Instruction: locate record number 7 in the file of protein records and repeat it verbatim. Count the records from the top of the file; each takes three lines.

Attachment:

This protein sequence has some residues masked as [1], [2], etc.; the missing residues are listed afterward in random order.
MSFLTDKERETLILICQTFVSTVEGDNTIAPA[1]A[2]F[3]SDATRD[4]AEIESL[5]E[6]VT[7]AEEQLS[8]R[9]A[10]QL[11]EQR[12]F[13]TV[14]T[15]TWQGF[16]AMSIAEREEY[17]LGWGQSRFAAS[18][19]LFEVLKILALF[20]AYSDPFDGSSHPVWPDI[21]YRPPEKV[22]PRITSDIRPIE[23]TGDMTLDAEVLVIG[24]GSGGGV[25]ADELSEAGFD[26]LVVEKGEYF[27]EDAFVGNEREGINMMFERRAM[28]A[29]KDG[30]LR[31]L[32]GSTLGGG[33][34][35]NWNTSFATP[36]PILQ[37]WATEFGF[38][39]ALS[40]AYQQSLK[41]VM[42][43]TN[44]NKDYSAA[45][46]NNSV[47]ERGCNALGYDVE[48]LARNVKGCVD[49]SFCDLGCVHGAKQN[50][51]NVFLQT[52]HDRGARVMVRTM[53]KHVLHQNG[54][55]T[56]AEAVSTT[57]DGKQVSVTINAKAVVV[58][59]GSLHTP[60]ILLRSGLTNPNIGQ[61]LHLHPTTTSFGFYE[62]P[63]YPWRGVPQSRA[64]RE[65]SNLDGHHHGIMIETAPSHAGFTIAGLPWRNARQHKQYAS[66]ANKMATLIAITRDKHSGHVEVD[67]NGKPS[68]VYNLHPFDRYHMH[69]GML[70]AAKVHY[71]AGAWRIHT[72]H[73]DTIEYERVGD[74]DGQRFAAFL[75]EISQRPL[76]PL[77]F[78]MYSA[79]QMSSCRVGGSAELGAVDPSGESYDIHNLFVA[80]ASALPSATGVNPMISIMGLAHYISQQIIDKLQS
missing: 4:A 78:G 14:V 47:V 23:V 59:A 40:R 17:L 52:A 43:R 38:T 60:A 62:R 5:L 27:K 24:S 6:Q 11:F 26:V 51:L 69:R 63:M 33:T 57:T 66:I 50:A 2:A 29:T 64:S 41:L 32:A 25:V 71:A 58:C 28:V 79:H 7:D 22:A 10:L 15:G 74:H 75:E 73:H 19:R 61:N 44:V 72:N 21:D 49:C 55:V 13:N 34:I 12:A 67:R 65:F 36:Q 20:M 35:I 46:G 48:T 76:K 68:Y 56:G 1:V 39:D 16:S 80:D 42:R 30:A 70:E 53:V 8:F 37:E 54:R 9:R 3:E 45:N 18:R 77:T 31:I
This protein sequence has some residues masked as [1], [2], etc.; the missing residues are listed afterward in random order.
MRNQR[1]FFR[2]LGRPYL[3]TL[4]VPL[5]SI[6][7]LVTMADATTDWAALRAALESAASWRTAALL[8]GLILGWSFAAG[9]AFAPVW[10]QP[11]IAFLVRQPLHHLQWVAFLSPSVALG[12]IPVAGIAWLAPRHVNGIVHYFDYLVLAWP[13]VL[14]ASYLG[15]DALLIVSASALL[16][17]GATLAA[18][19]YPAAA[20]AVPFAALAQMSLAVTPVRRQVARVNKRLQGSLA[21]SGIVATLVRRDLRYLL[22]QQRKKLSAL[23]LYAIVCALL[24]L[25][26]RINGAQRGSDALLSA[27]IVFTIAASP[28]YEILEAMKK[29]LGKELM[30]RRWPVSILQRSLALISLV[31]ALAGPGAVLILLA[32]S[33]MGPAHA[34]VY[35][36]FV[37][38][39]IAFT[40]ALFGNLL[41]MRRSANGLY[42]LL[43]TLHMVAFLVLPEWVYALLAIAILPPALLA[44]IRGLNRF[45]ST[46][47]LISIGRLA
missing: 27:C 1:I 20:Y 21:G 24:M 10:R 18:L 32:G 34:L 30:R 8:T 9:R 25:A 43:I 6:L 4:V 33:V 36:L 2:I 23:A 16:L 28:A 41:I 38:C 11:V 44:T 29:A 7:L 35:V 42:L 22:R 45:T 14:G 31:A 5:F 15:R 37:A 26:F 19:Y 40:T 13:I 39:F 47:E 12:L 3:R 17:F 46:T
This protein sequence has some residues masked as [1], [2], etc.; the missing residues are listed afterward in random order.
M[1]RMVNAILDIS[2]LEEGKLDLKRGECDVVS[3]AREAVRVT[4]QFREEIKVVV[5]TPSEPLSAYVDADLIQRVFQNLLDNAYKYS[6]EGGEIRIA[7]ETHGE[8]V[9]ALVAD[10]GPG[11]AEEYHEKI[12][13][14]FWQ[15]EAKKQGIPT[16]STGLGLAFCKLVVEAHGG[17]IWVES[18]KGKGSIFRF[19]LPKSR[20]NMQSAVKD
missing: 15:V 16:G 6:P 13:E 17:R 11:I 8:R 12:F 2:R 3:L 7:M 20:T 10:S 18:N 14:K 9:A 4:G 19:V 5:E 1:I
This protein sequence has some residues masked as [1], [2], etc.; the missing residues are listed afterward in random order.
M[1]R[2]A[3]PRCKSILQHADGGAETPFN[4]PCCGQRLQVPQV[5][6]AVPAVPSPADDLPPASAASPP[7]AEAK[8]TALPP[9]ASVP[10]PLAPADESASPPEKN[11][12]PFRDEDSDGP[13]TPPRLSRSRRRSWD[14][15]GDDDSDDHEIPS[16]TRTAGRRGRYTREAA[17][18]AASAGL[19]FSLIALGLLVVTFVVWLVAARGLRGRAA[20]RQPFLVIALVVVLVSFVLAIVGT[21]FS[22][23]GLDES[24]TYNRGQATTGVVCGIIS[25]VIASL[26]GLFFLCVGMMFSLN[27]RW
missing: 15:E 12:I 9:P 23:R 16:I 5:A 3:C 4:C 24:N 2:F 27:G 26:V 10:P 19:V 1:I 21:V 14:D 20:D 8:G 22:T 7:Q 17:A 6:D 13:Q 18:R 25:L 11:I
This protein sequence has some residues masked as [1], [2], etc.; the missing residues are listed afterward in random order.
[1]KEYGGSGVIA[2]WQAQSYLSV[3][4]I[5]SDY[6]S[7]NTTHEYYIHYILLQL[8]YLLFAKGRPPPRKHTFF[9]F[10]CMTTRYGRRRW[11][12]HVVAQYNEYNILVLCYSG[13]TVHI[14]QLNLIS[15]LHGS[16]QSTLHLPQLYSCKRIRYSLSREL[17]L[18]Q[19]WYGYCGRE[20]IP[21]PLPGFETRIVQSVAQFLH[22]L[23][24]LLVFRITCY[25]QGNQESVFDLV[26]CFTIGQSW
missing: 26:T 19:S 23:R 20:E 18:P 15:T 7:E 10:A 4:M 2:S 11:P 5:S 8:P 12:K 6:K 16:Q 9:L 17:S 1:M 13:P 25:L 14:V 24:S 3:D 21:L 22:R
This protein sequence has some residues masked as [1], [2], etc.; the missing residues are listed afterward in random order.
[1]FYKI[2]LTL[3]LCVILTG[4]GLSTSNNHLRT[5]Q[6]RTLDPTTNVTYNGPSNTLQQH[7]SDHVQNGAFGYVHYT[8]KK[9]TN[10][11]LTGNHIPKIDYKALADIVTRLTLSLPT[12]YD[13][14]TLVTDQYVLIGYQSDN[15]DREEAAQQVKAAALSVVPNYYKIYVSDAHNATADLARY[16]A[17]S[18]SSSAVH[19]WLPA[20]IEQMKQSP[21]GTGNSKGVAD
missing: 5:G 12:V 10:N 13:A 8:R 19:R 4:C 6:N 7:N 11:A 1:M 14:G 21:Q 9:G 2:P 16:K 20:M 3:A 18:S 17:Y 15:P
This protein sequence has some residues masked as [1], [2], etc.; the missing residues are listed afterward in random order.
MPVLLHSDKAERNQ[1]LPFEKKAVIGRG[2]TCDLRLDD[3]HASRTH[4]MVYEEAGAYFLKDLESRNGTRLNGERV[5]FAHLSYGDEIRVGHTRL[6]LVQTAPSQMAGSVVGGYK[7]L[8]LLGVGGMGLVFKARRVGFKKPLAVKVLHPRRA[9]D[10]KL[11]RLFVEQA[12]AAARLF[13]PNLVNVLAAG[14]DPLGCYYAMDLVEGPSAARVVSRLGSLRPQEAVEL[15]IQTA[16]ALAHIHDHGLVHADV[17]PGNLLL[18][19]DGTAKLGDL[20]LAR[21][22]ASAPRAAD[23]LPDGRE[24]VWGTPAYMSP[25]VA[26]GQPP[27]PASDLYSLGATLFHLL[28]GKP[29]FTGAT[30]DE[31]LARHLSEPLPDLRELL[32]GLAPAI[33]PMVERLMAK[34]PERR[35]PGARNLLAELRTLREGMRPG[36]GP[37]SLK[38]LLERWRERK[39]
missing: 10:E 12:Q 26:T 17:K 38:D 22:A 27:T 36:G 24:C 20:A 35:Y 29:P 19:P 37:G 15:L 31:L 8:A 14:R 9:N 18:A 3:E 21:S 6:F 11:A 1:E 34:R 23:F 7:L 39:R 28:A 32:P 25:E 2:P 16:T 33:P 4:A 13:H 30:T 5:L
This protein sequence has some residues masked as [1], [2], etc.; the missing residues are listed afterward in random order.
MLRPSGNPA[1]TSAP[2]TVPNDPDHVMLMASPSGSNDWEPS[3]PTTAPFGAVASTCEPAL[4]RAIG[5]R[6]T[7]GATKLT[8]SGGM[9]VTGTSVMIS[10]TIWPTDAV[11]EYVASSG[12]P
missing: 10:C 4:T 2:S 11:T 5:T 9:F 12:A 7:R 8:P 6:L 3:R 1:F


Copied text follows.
This protein sequence has some residues masked as [1], [2], etc.; the missing residues are listed afterward in random order.
MPVLLHSDKAERNQ[1]LPFEKKAVIGRG[2]TCDLRLDD[3]HASRTH[4]MVYEEAGAYFLKDLESRNGTRLNGERV[5]FAHLSYGDEIRVGHTRL[6]LVQTAPSQMAGSVVGGYK[7]L[8]LLGVGGMGLVFKARRVGFKKPLAVKVLHPRRA[9]D[10]KL[11]RLFVEQA[12]AAARLF[13]PNLVNVLAAG[14]DPLGCYYAMDLVEGPSAARVVSRLGSLRPQEAVEL[15]IQTA[16]ALAHIHDHGLVHADV[17]PGNLLL[18][19]DGTAKLGDL[20]LAR[21][22]ASAPRAAD[23]LPDGRE[24]VWGTPAYMSP[25]VA[26]GQPP[27]PASDLYSLGATLFHLL[28]GKP[29]FTGAT[30]DE[31]LARHLSEPLPDLRELL[32]GLAPAI[33]PMVERLMAK[34]PERR[35]PGARNLLAELRTLREGMRPG[36]GP[37]SLK[38]LLERWRERK[39]
missing: 10:E 12:Q 26:T 17:K 38:D 22:A 27:T 36:G 24:C 20:A 35:Y 29:P 19:P 37:G 15:L 31:L 8:A 14:R 9:N 18:A 3:E 21:S 6:F 11:A 1:E 34:R 23:F 7:L 39:R 28:A 32:P 25:E 2:P 16:T 33:P 4:A 13:H 30:T 5:L